By WGGB Staff
VERNON, Vt. (WGGB) — The Vermont Yankee nuclear power plant is located 10 miles north of the Massachusetts border, and the recent discovery of a radioactive material in a well at the plant has some in the community questioning whether or not the 38-year-old plant should have its license extended for another 20 years in 2012.
Vermont Yankee’s parent company Entergy runs a number of nuclear power plants across the country. The Vermont plant’s spokesperson, Rob Williams said Tuesday the plant had three wells drilled on the property to test for the presence of tritium, and elevated levels have recently been discovered in the ground. However, he said the community is not in any danger.
According to American International College chemistry professor Adam Brunet, tritium is a radioactive substance, which can damage a cell or DNA and, over a person’s lifetime, accumulations and damage to DNA can lead to cancer and other problems.
The tritium has so far only been found at the plant, and testing has been ongoing to ensure the leak has not spread to the nearby Connecticut River. If the leak were to spread to the river, it could be carried down into Western Massachusetts.
Vermont Department of Health Commissioner Dr. Wendy Davis has told The Associated Press that the volume and direction of flow of tritium-tainted groundwater leads to the conclusion that it’s reaching the river.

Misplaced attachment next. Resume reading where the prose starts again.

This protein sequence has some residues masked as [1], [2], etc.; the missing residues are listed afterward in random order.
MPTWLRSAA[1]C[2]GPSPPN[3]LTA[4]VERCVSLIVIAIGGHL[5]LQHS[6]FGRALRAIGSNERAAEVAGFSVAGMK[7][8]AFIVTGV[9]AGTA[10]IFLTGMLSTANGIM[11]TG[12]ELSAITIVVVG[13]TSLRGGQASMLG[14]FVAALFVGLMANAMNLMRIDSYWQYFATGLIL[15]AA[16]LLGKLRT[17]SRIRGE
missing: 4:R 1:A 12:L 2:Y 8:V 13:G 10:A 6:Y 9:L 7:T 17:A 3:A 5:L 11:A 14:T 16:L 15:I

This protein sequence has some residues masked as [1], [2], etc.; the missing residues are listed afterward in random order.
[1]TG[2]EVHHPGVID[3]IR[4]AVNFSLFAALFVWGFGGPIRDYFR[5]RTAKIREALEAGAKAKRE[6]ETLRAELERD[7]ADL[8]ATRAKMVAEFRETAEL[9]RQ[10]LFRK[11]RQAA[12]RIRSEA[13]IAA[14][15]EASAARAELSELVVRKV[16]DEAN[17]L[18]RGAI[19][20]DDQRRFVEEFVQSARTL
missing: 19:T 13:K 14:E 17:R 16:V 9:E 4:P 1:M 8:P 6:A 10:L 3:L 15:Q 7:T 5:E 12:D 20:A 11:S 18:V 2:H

On Thursday, boats were on the water by the plant with experts, under the direction of the Vermont Department of Health, testing for tritium in the water as well as in the fish population.
A spokesperson for the Massachusetts Department of Energy and Environmental Affairs said Monday the state Department of Public Health has been working closely with its Vermont counterpart to closely monitor the testing for tritium levels, but none had been found in the ground water or outside of the plant.
“We are certainly watching this very closely,” said Catherine Williams, of the state department of energy and environmental affairs.
Vermont Yankee has been supplying energy for the Green Mountain State since 1972 with a 40-year licensee. However, that license is set to expire in 2012 and the state’s legislature will need to decide whether or not to extend it for another 20 years, which the plant has requested.
Some people down river of the plant in the Massachusetts town of Northfield said they’re concerned about extending the plant’s license. One resident said the recent problems at the aging plant has been a concern for him, and he didn’t agree with extending the license.